Like many new laws, I suspect there will be a number of questions arising from this act (not the least of which is whether an ARD program in lieu of a conviction should be considered “consent”). Eventually our appeals courts will have to decide on these questions. In the meantime, it would be wise for anyone considering this type of divorce to discuss the particulars of their situation with their attorney. Even the waters of well-established laws are tricky enough for non-attorneys to traverse.

SECTION 3 – Counseling

The new act has added a section 3302(g) which indicates that a Court cannot require a party involved in a divorce action, to participate in counseling when that party is protected by a Protection From Abuse (PFA) Order or a party to the divorce has been convicted of or entered into an ARD Program for a personal injury crime.


This makes sense. Let’s face it. People who do not want to be married any longer should be able to get divorced.   I can’t explain why anyone would ever intentionally injure their spouse, and in no way is this blog intended to explain why people would do that. However, Pennsylvania has always required that the parties have a right to request at least 3 sessions of marriage counseling before a divorce can be granted. This is optional and in practice is requested very rarely. Many of the parties who actually request to go to counseling, never wanted the divorce to begin with, but use it as a tool to get their marriage back on track or to get their spouse to understand the seriousness of a divorce.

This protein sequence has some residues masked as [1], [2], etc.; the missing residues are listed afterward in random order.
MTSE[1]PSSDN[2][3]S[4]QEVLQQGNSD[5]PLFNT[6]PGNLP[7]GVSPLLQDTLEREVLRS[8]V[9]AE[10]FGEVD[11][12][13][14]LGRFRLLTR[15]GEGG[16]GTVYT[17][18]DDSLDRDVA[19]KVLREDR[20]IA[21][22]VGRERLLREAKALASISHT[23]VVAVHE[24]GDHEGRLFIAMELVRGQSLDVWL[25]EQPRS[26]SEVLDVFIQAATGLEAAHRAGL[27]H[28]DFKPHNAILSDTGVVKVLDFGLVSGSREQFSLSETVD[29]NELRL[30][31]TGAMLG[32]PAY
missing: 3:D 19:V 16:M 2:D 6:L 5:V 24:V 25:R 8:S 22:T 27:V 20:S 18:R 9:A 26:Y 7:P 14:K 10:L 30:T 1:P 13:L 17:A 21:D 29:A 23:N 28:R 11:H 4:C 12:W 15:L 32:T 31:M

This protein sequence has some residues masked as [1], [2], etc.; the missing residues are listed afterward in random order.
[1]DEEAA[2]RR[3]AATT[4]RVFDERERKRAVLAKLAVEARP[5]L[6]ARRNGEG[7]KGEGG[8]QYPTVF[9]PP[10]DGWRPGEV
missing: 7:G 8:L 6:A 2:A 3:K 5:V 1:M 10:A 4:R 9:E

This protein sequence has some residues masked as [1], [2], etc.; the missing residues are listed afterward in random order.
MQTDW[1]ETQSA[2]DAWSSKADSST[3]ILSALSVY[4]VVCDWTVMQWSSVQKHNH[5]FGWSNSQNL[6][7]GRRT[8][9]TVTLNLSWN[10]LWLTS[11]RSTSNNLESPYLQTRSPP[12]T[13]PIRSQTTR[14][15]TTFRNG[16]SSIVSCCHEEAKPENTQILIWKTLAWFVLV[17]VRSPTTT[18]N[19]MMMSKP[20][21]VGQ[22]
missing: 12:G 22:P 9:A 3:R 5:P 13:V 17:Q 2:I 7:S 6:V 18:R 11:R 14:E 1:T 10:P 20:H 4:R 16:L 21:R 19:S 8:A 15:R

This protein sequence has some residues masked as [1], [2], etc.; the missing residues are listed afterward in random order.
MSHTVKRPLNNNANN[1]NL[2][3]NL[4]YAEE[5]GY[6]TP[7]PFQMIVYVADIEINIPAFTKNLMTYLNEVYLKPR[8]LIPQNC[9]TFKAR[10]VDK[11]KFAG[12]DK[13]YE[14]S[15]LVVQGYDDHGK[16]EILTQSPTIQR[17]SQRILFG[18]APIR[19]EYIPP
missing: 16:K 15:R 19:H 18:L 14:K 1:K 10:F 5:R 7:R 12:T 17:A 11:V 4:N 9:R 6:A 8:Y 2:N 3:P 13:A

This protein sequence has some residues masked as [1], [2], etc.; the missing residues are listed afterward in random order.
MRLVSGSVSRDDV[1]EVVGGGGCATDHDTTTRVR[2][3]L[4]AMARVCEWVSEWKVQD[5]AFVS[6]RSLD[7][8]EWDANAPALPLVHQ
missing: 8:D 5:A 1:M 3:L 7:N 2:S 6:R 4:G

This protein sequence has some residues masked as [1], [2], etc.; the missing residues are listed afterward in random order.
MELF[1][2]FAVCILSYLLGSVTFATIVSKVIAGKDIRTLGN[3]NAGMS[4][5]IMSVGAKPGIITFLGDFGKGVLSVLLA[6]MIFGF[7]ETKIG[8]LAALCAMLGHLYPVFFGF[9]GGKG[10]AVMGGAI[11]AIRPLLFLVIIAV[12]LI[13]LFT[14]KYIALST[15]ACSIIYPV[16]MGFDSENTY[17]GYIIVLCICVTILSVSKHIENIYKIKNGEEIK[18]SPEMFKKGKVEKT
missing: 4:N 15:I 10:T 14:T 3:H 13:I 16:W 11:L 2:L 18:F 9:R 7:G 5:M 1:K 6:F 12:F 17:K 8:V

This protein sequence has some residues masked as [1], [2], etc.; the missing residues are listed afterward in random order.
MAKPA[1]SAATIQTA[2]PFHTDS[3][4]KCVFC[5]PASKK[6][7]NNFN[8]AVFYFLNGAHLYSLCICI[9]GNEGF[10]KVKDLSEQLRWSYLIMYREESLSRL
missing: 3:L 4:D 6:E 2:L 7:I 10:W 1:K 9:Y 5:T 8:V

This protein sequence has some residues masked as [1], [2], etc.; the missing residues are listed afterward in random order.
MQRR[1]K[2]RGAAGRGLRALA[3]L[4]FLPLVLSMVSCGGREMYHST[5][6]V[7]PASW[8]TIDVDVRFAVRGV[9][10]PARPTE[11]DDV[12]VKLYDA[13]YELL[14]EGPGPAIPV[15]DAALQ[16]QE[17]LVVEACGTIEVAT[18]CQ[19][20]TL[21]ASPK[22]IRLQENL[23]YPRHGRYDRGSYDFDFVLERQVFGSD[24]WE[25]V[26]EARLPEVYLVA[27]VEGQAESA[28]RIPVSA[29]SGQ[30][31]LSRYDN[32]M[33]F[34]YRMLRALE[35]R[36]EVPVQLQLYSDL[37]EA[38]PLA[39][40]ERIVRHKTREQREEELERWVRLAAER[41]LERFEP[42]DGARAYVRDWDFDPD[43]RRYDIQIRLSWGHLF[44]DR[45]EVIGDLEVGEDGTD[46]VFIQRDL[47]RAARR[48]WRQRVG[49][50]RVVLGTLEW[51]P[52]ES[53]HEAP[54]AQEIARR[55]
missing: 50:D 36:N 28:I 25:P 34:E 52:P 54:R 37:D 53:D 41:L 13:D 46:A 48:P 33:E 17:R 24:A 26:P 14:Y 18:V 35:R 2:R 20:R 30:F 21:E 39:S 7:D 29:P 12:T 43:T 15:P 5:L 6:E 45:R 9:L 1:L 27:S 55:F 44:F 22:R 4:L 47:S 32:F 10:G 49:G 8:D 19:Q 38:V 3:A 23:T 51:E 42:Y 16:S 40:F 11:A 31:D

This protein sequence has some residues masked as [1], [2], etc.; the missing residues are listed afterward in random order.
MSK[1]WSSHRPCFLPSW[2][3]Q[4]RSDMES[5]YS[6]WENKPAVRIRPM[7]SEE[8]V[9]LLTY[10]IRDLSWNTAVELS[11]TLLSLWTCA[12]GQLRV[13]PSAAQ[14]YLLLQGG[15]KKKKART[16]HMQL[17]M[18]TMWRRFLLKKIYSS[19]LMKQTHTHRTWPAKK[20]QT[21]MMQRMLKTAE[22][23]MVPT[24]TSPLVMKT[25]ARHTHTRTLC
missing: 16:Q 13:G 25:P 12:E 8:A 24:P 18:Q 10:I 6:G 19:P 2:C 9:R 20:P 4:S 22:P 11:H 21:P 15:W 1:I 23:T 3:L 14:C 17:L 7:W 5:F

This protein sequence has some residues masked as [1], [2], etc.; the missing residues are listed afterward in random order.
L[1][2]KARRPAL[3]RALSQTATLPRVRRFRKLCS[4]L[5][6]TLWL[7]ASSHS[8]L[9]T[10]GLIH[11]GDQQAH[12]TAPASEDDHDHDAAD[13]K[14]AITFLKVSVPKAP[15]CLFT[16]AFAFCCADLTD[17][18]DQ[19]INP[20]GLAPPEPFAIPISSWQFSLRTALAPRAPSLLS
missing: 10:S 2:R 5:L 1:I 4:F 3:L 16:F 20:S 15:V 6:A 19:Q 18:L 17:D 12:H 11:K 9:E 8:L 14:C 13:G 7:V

When there is abuse, the marriage should not “get back on track”.   There are so many trusts in a marriage and when there is physical or mental abuse, it’s just about impossible for the victim to ever trust the abuser again.   That marriage is over whether the divorce is gone through or not. Since the courts are already following this rule anyway, it makes sense for this to section to have been approved.


I applaud Governor Wolf for his efforts in assisting victims of domestic violence, but we need to remember that these protections are shields and not swords. No different than a gun, knife, or a lighter. People who are found to abuse or misuse these sections of the law shall be reprimanded in the same manner someone who misuses any protection should be.

The following Blog has been written for entertainment purposes only. No information contained in this blog shall be considered legal advice and most importantly shall not be relied on by any individual. The views expressed here are the views of Charles Rick, Esquire only and not necessarily the views of Rick Linn, LLC or any other entity. If you are looking to talk about a divorce matter, please contact Charles Rick at 610-850-9036 ext. 1 to schedule a free consultation today.